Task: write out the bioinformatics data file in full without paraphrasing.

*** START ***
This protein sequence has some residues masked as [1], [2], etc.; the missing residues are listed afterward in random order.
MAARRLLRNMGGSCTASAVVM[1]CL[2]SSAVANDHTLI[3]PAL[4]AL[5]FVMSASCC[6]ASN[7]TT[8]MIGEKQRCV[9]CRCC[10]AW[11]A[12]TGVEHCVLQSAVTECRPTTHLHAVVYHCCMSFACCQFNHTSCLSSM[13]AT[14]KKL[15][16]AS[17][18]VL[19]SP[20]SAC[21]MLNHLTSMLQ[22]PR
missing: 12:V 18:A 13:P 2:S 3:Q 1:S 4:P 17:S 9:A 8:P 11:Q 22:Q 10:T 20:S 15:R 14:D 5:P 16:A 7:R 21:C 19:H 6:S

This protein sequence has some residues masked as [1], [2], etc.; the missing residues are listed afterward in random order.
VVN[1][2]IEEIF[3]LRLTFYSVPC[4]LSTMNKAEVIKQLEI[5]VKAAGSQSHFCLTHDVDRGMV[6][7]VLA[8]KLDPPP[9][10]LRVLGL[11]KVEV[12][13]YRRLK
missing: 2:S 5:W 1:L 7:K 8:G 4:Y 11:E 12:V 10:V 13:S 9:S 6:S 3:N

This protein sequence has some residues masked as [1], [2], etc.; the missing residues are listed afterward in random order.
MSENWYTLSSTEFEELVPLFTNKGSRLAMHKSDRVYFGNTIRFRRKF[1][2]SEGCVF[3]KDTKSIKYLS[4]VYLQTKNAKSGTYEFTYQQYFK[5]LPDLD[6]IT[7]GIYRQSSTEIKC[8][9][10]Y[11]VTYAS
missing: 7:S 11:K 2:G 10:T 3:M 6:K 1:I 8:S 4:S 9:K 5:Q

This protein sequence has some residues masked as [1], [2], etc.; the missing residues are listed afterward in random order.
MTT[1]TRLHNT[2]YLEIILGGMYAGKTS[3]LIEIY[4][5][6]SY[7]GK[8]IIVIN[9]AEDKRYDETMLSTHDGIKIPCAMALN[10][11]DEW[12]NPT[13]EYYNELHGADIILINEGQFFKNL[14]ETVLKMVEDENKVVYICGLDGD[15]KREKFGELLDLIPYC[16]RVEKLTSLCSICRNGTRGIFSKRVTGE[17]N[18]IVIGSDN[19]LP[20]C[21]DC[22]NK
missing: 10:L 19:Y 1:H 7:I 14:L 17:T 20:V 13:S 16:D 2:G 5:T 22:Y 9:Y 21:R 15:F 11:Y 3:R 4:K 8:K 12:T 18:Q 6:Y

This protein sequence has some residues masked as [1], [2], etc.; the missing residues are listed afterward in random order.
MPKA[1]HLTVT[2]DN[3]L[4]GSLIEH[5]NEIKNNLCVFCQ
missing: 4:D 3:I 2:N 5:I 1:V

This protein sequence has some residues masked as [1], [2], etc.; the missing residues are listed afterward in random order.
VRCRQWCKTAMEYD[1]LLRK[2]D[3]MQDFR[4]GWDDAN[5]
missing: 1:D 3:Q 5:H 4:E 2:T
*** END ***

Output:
This protein sequence has some residues masked as [1], [2], etc.; the missing residues are listed afterward in random order.
MAARRLLRNMGGSCTASAVVM[1]CL[2]SSAVANDHTLI[3]PAL[4]AL[5]FVMSASCC[6]ASN[7]TT[8]MIGEKQRCV[9]CRCC[10]AW[11]A[12]TGVEHCVLQSAVTECRPTTHLHAVVYHCCMSFACCQFNHTSCLSSM[13]AT[14]KKL[15][16]AS[17][18]VL[19]SP[20]SAC[21]MLNHLTSMLQ[22]PR
missing: 12:V 18:A 13:P 2:S 3:Q 1:S 4:P 17:S 9:A 8:P 11:Q 22:Q 10:T 20:S 15:R 14:D 5:P 16:A 7:R 21:C 19:H 6:S

This protein sequence has some residues masked as [1], [2], etc.; the missing residues are listed afterward in random order.
VVN[1][2]IEEIF[3]LRLTFYSVPC[4]LSTMNKAEVIKQLEI[5]VKAAGSQSHFCLTHDVDRGMV[6][7]VLA[8]KLDPPP[9][10]LRVLGL[11]KVEV[12][13]YRRLK
missing: 2:S 5:W 1:L 7:K 8:G 4:Y 11:E 12:V 10:V 13:S 9:S 6:S 3:N

This protein sequence has some residues masked as [1], [2], etc.; the missing residues are listed afterward in random order.
MSENWYTLSSTEFEELVPLFTNKGSRLAMHKSDRVYFGNTIRFRRKF[1][2]SEGCVF[3]KDTKSIKYLS[4]VYLQTKNAKSGTYEFTYQQYFK[5]LPDLD[6]IT[7]GIYRQSSTEIKC[8][9][10]Y[11]VTYAS
missing: 7:S 11:K 2:G 10:T 3:M 6:K 1:I 8:S 4:S 9:K 5:Q

This protein sequence has some residues masked as [1], [2], etc.; the missing residues are listed afterward in random order.
MTT[1]TRLHNT[2]YLEIILGGMYAGKTS[3]LIEIY[4][5][6]SY[7]GK[8]IIVIN[9]AEDKRYDETMLSTHDGIKIPCAMALN[10][11]DEW[12]NPT[13]EYYNELHGADIILINEGQFFKNL[14]ETVLKMVEDENKVVYICGLDGD[15]KREKFGELLDLIPYC[16]RVEKLTSLCSICRNGTRGIFSKRVTGE[17]N[18]IVIGSDN[19]LP[20]C[21]DC[22]NK
missing: 10:L 19:Y 1:H 7:I 14:L 17:T 20:V 13:S 16:D 2:G 5:T 22:Y 9:Y 21:R 15:F 11:Y 3:R 4:K 8:K 12:T 18:Q 6:Y

This protein sequence has some residues masked as [1], [2], etc.; the missing residues are listed afterward in random order.
MPKA[1]HLTVT[2]DN[3]L[4]GSLIEH[5]NEIKNNLCVFCQ
missing: 4:D 3:I 2:N 5:I 1:V

This protein sequence has some residues masked as [1], [2], etc.; the missing residues are listed afterward in random order.
VRCRQWCKTAMEYD[1]LLRK[2]D[3]MQDFR[4]GWDDAN[5]
missing: 1:D 3:Q 5:H 4:E 2:T